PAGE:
Americans have always believed that they are a special people with a special destiny. This is the essence of American exceptionalism, the idea that the United States is set apart from other nations by its unique national character and a global mission to spread the values of freedom and democracy. Americans have embraced this national myth for more than two centuries. It holds that the Americans possess trademark qualities of rugged individualism and entrepreneurial spirit, a willingness to fight for democratic principles, and a strong sense of morality and idealism. These qualities are coupled with the belief that the United States is endowed with a special responsibility to serve as a global champion of liberal and democratic values.
Understandably, the rest of the world has had mixed feelings about US exceptionalism. The global community has often accepted and encouraged the moral and political leadership of the United States. Americans have always been willing to fight for their freedoms, and particularly since the late 1800s, they have been willing to lend their support to the struggles of others peoples for such freedoms. This was the case in both world wars and the Cold War, which left only the United States standing after an epic standoff with the authoritarian Communism of the Soviet Union.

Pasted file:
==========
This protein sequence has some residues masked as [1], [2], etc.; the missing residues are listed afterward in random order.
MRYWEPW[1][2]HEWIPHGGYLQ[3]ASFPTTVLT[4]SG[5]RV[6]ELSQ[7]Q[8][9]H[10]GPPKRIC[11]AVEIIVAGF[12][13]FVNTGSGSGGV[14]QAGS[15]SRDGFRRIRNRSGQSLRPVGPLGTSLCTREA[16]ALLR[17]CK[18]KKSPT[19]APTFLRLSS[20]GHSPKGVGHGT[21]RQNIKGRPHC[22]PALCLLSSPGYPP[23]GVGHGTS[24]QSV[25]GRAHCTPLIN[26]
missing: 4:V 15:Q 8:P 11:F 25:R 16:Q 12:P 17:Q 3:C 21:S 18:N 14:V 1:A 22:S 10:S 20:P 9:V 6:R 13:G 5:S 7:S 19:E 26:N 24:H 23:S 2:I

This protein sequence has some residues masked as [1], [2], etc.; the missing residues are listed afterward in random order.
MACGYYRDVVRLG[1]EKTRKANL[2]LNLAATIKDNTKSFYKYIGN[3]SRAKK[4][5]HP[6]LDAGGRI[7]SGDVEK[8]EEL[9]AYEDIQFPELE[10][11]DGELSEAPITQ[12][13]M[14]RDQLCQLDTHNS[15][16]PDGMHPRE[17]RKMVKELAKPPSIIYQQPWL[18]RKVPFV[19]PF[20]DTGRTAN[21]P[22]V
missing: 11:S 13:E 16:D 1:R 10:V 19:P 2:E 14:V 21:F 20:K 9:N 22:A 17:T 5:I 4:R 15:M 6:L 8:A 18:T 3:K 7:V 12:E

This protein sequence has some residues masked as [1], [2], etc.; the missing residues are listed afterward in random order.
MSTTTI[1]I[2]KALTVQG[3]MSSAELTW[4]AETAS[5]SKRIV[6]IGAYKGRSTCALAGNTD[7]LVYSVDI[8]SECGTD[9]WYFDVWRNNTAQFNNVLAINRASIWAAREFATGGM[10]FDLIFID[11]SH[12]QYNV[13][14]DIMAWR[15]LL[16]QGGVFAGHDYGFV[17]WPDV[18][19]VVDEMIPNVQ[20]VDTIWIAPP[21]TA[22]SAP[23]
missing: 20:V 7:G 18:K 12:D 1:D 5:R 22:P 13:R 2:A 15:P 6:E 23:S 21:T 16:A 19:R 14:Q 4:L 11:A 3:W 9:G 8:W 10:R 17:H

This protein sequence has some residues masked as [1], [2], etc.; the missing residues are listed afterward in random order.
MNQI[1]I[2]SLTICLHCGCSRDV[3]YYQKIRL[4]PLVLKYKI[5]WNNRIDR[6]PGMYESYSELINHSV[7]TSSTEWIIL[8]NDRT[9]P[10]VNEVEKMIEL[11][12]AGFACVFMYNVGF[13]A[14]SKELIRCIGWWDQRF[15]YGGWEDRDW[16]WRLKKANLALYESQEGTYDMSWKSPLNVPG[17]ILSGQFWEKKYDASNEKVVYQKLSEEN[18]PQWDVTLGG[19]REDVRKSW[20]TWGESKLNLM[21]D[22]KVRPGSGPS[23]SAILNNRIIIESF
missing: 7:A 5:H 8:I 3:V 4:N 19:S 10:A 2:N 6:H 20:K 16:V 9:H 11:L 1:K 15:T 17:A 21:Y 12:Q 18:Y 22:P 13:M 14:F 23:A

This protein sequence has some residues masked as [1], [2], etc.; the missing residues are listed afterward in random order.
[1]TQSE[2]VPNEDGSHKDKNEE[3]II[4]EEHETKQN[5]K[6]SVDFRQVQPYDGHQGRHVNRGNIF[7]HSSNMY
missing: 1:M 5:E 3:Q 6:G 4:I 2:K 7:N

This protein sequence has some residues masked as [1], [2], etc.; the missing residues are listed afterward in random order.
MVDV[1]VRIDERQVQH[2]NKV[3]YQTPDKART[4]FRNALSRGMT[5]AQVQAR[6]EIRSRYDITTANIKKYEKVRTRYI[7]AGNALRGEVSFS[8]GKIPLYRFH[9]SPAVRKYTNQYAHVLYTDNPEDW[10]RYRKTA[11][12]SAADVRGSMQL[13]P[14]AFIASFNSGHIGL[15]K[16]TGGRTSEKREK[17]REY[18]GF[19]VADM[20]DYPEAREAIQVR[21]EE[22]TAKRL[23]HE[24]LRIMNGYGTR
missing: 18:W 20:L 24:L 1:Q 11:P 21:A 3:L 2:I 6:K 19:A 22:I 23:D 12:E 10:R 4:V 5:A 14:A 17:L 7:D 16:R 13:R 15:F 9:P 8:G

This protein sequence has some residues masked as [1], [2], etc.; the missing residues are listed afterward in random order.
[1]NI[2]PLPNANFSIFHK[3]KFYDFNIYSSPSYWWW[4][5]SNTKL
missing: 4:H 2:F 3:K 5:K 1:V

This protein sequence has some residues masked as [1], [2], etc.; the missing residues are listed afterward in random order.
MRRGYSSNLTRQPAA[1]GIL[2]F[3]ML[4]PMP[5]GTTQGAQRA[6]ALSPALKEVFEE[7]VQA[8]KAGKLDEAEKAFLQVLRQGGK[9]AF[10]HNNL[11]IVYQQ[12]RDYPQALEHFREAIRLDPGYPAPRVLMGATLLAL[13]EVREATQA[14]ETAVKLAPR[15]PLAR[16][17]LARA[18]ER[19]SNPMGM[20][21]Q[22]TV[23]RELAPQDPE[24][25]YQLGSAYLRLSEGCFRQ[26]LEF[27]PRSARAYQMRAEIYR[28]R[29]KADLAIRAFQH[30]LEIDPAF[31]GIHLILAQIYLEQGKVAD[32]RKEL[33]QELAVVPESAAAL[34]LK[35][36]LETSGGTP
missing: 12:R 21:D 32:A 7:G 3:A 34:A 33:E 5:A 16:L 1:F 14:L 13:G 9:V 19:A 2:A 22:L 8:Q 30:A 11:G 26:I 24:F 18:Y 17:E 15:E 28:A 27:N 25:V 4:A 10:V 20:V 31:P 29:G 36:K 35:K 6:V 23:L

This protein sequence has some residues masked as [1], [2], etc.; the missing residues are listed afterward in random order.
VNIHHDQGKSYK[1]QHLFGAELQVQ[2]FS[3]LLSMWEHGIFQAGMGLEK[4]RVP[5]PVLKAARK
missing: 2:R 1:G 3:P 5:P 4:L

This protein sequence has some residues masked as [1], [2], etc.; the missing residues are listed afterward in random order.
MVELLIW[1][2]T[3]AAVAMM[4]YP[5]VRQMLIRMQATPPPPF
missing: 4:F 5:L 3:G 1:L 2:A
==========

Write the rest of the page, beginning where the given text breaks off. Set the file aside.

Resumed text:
On the other hand, Americans’ belief in their own exceptionalism has fostered considerable resentment and frustration around the world. Many peoples do not accept the smug premise that the United States is superior to other nations. US leaders tend to present their foreign policies as driven purely by selfless and virtuous motives, but in reality, those policies are often as self-serving and unscrupulous as those of any other global power. The United States has justified its intrusions into the business of other nations in part on the grounds that it is exceptional—but the intrusions have often been unwelcome nevertheless. The affected populations have found it galling that US leaders champion freedom and democracy in their rhetoric but ignore those ideals when doing so serves US strategic interests. US exceptionalism has therefore been a mixed blessing for the rest of the world.
The Roots of US Exceptionalism